In 2018, Jeff Bezos told Amazon employees at an all hands meeting in Seattle “I predict one day Amazon will fail. Amazon will go bankrupt. If you look at large companies, their lifespans tend to be 30-plus years, not a hundred-plus years.”

In a 60 Minute interview in 2019 he said “I don’t worry about it because I know it’s inevitable. Companies come and go, and the companies that are the shiniest and most important of any era — you wait a few decades and they’re gone.”

The Law of Hardening Arteries

This holds true in the business world and I call it the “law of hardening arteries.” As companies grow, they reach a point where the preservation of the status quo becomes more important than innovation. In a world where things are changing at an accelerated rate it is not hard to understand why the life expectancy of existing companies is shrinking.

The company killer is its creeping bureaucracy. The larger the company the more time and expense are involved in activities unrelated to growth and innovation. HR management, communication, coordination, and bureaucratic turf wars replace the lean and mean orientation companies had in their infancy. Profit growth which is seen by Wall Street as a key sign of corporate health is, on another level, a virus which can eventually weaken innovation and shorten company life expectancy.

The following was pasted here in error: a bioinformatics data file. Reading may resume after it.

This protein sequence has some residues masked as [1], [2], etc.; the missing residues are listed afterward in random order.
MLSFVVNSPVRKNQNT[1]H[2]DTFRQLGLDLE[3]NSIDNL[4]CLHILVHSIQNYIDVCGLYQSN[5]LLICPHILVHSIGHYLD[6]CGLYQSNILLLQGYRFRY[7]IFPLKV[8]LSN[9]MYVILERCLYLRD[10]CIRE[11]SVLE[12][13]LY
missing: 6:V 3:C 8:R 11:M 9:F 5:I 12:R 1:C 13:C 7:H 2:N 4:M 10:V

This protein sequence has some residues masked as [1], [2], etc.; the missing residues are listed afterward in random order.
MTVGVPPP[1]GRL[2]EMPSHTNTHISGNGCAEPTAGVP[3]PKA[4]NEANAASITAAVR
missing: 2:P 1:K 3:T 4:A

This phenomenon reminds me of a great quote from the movie “Wall Street” where Gordon Gekko says, “Teldar Paper has 33 different vice presidents each earning over $200,000 per year. Now, I have spent the last two months analyzing what all these guys do, and I still can’t figure it out. One thing I do know is that our paper company lost $110 million last year, and I’ll bet half of it was spent on all the paperwork going back and forth between all these vice presidents.”


The bottom line is that as companies get bigger (which is supposed to be a good thing), the challenges keeping that company continuously profitable grow as well. Expenses on things like bureaucratic paper pushing should be cauterized before the company bleeds out.

Where is your company on the company growth/decay path? Do you know where on that path the point of maximum exit value is for your company, and what you have to do to ensure the realization of that value?

If not, book a call with me here and we’ll address how to get your business back on track and innovating.

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